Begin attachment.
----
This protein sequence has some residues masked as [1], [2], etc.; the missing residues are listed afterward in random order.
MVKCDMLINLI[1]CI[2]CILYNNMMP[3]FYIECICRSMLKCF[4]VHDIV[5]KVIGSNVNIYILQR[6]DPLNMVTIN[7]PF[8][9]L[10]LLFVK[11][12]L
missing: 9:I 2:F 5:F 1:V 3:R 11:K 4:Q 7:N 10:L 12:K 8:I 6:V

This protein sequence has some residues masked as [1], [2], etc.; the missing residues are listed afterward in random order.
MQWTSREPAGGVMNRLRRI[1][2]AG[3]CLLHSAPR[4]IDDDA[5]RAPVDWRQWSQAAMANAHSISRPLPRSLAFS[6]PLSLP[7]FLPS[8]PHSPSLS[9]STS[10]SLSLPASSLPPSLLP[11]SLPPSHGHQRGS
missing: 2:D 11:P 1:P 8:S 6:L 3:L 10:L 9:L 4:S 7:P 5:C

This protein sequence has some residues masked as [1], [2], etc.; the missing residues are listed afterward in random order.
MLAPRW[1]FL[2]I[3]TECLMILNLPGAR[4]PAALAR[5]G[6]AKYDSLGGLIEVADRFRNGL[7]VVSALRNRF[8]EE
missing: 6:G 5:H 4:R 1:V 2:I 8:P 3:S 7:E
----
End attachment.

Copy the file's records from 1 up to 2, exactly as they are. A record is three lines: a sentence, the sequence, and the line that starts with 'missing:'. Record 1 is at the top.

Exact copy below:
This protein sequence has some residues masked as [1], [2], etc.; the missing residues are listed afterward in random order.
MVKCDMLINLI[1]CI[2]CILYNNMMP[3]FYIECICRSMLKCF[4]VHDIV[5]KVIGSNVNIYILQR[6]DPLNMVTIN[7]PF[8][9]L[10]LLFVK[11][12]L
missing: 9:I 2:F 5:F 1:V 3:R 11:K 4:Q 7:N 10:L 12:K 8:I 6:V

This protein sequence has some residues masked as [1], [2], etc.; the missing residues are listed afterward in random order.
MQWTSREPAGGVMNRLRRI[1][2]AG[3]CLLHSAPR[4]IDDDA[5]RAPVDWRQWSQAAMANAHSISRPLPRSLAFS[6]PLSLP[7]FLPS[8]PHSPSLS[9]STS[10]SLSLPASSLPPSLLP[11]SLPPSHGHQRGS
missing: 2:D 11:P 1:P 8:S 6:L 3:L 10:L 9:L 4:S 7:P 5:C